Pennsyltucky

Santorum

Pennsyltucky is a slang portmanteau of the state names Pennsylvania and Kentucky. It is used to characterize—usually humorously, but sometimes deprecatingly—the rural part of the U.S. state of Pennsylvania outside the Pittsburgh and Philadelphia metropolitan areas, more specifically applied to the local people and culture of its mountainous central Appalachian region.

The term is used more generally to refer to the Appalachian region, particularly its central core, which runs from Pennsylvania to Kentucky, and its people. An actual connection between the two regions was formed after numbers of Western Pennsylvanians left the state for Kentucky following the Whiskey Rebellion.

This term is interchangeable with the slang term ‘The T,’ used primarily in political circles (e.g., ‘Winning the T’), because of the shape of the area of Pennsylvania when excluding the Philadelphia, and Pittsburgh Metro areas. ‘The T’ is considered a more politically correct term than ‘Pennsyltucky’ when referring to potential voters without so openly insulting them.

The regions of Philadelphia in the southeast corner and Pittsburgh in the southwest area are urban manufacturing centers, with the ‘t-shaped’ remainder of the state being much more rural; this dichotomy affects state politics and culture as well as the state economy.

Much of the term’s history evolved from the Appalachian area of Pennsylvania, which includes most of ‘The T’ and most of the Pittsburgh area. Since the early 1800s, Pittsburgh has been one of America’s major cities with a distinct association to the Midwest. Its geographic proximity to Ohio and West Virginia yields an Ohio River Valley feel in contrast to the near coastal metropolis of Philadelphia surrounded by Delaware and New Jersey.

The unique topography of the Pittsburgh urban area also contributes to its sometimes ‘rural’ character in that it is on a bisected plateau that features steep and still very wild bluffs, cliffs, and hollows that, although just yards from an intensely dense urban area, have the mixing of deer, turkey, and other wildlife right on major city streets.

Pittsburgh did not grow radially as most other major American cities but resembled a miles long ‘spider’ of urbanity down river valleys such as the Monongahela, Allegheny, Chartiers, and Beaveramong others. For much of the 20th century the result was a major sprawling metropolis that just a mile on either side of the valley was as wild and natural as the most remote parts of the state. Even with today’s suburban sprawl, very wild bluffs and hollows remain as a web of ‘green belts’ throughout the Pittsburgh metro area.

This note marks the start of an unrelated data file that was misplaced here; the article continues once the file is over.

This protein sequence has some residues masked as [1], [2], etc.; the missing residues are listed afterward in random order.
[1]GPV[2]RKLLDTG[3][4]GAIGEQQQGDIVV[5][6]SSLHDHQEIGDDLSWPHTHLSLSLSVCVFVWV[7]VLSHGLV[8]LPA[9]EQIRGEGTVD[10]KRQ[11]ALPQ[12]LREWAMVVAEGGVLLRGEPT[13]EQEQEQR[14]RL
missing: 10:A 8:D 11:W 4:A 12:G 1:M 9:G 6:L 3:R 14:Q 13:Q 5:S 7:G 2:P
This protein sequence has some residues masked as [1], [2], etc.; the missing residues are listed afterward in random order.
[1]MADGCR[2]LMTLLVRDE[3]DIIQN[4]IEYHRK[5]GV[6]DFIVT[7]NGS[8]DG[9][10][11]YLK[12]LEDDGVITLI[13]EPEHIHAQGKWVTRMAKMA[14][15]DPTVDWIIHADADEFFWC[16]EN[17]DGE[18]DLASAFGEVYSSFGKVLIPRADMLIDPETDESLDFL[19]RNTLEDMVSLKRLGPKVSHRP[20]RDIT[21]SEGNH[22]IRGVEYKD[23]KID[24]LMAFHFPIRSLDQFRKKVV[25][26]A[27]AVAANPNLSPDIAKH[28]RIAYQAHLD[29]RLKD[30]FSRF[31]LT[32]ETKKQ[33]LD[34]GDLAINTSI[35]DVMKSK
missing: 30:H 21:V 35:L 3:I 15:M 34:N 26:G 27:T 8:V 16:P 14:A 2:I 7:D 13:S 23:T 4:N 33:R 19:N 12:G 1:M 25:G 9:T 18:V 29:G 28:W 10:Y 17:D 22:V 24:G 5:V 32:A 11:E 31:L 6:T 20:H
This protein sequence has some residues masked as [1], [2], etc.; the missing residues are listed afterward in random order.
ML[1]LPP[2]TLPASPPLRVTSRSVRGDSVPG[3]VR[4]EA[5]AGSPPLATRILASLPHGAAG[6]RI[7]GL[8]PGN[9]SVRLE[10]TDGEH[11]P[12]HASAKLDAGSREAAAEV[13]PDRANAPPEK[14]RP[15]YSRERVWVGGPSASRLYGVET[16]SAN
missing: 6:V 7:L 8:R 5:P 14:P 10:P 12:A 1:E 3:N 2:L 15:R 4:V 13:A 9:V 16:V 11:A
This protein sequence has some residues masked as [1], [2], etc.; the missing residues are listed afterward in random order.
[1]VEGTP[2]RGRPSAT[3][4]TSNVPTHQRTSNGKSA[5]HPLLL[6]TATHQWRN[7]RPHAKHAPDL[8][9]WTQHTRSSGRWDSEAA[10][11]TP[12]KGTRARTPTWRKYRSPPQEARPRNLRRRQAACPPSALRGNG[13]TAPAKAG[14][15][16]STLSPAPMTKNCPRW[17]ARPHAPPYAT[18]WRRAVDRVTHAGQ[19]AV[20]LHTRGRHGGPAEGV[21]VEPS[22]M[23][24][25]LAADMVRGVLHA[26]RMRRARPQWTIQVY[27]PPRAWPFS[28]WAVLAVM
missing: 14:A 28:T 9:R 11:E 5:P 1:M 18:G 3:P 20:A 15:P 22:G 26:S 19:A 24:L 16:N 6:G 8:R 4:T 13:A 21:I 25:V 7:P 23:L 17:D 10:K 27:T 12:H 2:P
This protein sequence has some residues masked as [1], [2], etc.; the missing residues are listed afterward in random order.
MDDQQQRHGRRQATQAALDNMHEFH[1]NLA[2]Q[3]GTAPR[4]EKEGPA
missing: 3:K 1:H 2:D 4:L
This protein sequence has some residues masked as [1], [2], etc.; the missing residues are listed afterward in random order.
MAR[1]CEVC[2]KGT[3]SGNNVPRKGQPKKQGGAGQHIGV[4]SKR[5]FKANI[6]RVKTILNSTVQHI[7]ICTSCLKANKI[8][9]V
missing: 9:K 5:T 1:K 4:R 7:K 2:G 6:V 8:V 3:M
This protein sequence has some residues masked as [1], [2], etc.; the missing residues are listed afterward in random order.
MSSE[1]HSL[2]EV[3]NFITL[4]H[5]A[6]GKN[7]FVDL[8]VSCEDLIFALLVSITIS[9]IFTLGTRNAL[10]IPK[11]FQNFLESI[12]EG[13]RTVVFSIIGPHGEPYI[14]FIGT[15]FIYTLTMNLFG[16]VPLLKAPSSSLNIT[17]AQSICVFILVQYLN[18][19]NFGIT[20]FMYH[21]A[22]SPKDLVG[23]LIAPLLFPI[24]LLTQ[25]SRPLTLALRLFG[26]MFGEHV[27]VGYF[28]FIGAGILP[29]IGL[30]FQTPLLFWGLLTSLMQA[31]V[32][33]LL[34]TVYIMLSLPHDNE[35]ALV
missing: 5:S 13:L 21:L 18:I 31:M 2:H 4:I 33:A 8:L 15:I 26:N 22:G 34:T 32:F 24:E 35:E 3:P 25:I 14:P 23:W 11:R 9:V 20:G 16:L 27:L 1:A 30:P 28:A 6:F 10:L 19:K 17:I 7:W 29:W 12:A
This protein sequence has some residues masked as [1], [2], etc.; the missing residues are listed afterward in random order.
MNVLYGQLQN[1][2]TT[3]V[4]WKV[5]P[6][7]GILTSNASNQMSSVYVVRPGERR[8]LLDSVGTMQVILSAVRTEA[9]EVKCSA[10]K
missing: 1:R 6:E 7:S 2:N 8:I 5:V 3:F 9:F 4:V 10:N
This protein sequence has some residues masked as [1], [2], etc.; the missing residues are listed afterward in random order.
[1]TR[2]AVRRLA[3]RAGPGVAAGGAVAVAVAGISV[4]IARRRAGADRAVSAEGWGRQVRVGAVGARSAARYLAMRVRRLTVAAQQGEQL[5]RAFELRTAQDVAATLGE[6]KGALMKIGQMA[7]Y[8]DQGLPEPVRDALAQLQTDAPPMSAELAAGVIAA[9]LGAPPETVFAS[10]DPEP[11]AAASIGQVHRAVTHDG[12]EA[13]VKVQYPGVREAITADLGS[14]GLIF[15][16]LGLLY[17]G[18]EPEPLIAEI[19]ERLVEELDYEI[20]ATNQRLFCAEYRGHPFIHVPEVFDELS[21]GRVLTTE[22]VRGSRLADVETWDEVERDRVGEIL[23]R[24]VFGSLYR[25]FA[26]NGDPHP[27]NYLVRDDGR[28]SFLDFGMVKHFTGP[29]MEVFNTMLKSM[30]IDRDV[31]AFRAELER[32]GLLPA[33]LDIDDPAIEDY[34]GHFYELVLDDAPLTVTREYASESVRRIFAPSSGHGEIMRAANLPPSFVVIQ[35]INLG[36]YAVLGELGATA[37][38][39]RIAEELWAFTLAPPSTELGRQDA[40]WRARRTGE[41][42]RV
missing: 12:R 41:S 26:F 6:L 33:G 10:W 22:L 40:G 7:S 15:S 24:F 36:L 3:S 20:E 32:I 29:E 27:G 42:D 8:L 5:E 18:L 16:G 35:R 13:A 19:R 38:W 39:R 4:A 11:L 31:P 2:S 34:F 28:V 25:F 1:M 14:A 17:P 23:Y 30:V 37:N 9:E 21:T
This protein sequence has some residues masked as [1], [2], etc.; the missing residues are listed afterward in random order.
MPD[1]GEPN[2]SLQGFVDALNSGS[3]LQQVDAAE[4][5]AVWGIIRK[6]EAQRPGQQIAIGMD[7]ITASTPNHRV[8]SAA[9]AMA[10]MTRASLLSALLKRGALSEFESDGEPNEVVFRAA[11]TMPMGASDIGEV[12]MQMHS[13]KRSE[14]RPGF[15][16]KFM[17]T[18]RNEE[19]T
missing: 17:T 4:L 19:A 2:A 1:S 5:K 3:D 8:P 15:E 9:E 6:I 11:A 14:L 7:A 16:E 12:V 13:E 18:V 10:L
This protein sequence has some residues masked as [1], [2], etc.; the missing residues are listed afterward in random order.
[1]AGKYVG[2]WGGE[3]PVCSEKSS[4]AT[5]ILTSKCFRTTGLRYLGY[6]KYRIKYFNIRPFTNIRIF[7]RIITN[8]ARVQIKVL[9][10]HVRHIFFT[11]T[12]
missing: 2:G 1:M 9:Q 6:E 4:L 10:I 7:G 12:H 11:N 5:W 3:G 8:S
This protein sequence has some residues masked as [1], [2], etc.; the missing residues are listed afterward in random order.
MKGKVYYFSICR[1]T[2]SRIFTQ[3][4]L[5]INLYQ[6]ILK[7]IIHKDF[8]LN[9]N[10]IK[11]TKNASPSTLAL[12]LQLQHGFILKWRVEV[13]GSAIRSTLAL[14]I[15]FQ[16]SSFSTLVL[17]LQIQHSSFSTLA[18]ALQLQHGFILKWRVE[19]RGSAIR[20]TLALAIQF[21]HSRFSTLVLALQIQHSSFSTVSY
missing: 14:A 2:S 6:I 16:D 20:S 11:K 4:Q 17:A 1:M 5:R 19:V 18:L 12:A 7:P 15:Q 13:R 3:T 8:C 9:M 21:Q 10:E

The term ‘Pennsyltucky’ can be traced back over a century. Many of the earlier uses appear to be humorous references to a fictitious state. For example, Pennsyltucky is the name of the ship in the 1942 Popeye cartoon ‘Baby Wants a Bottleship.’ By the 1970s, the term clearly referred to rural Pennsylvania, as evidenced by country music star Jeannie Seely’s 1972 single, ‘A Farm in Pennsyltucky’ about her childhood home in northwestern Pennsylvania. Also in 1972, novelist Richard Elman writes in his semi-autobiographical ‘Fredi & Shirl & The Kids’ that the character Fredi refers to all of Appalachia as Pennsyltucky.

The modern popularization of the term is commonly associated with Democratic political consultant James Carville, who worked on President Bill Clinton’s first presidential campaign. In 1986, while working on Robert Casey, Sr.’s successful gubernatorial campaign, he said: ‘Between Paoli and Penn Hills, Pennsylvania is Alabama without the blacks. They didn’t film ‘The Deer Hunter’ there for nothing – the state has the second-highest concentration of NRA members, behind Texas. This quote is often paraphrased as ‘Philadelphia in the east, Pittsburgh in the west, and Alabama in the middle.’

Tags:

Leave a Reply

Fill in your details below or click an icon to log in:

WordPress.com Logo

You are commenting using your WordPress.com account. Log Out /  Change )

Google photo

You are commenting using your Google account. Log Out /  Change )

Twitter picture

You are commenting using your Twitter account. Log Out /  Change )

Facebook photo

You are commenting using your Facebook account. Log Out /  Change )

Connecting to %s

This site uses Akismet to reduce spam. Learn how your comment data is processed.